Of course, it would be better if a good personal injury attorney did this paperwork and got the legal claim started. The attorneys and staff at Krasney Law have experience in bringing lawsuits against both governmental and private entities. We will do everything exactly according to law to enhance your chances of getting a settlement or winning a lawsuit.

After you file your claim

After you file your initial claim, wait for the government’s response or non-response. Saclaw.org states:

The agency has 45 days after receiving your claim to take action. The agency will typically conduct an investigation of your claim.

Investigation

If their findings support your allegations, the agency will attempt to settle with you. If the agency rejects your claim, they will notify you in writing that you can pursue the matter in court. This written notification is often called your “right to sue letter.”

If the agency takes no action within 45 days, the claim is deemed denied and you may sue the agency in court. Under California Government Code 945.6, you must sue within 6 months from the date of the postmark or personal delivery of your right to sue letter. If the agency does not provide any written notice rejecting your claim, you have two years from the date of injury or damage.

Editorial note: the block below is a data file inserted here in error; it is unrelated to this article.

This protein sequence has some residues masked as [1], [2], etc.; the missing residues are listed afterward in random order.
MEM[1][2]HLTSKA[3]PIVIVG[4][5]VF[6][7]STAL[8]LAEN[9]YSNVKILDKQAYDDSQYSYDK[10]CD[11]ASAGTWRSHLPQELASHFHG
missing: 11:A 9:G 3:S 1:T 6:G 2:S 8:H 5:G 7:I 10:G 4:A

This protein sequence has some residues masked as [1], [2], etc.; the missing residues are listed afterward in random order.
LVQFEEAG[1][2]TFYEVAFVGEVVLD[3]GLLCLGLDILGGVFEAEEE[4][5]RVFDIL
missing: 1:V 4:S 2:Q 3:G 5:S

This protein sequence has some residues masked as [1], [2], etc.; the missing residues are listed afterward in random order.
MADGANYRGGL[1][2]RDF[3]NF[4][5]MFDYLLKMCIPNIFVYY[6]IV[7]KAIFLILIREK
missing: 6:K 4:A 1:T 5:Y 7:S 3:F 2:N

Also, when you file a claim you may actually be helping other people by preventing future accidents. The Saclaw.org PDF states: “Filing a claim gives the agency the opportunity to settle the claim before a lawsuit is filed and to investigate the claim so that it can properly defend itself, or to correct the conditions or practices that led to the claim.”

If the governmental entity corrects the conditions or practices, then injury or property damage is less likely to happen to other people.

Krasney Law can represent you

If you need representation, you pay nothing for Krasney Law to assess your case and explain your options to you at your first meeting. Then Krasney Law collects no fees unless you receive a monetary settlement, or your case goes to trial and you win. The bottom line is, “No Recovery – No Fee”

Even if you don’t hire us to shepherd you through your entire case, at least consider hiring us to review your settlement documents with you. Sometimes you can realize a better settlement than the insurance company’s first offer. We posted a blog about how unscrupulous insurance adjusters can be.

If you were injured in an automobile or other type of accident that involved a government employee or happened on government roads or property, contact us today for a complimentary consultation.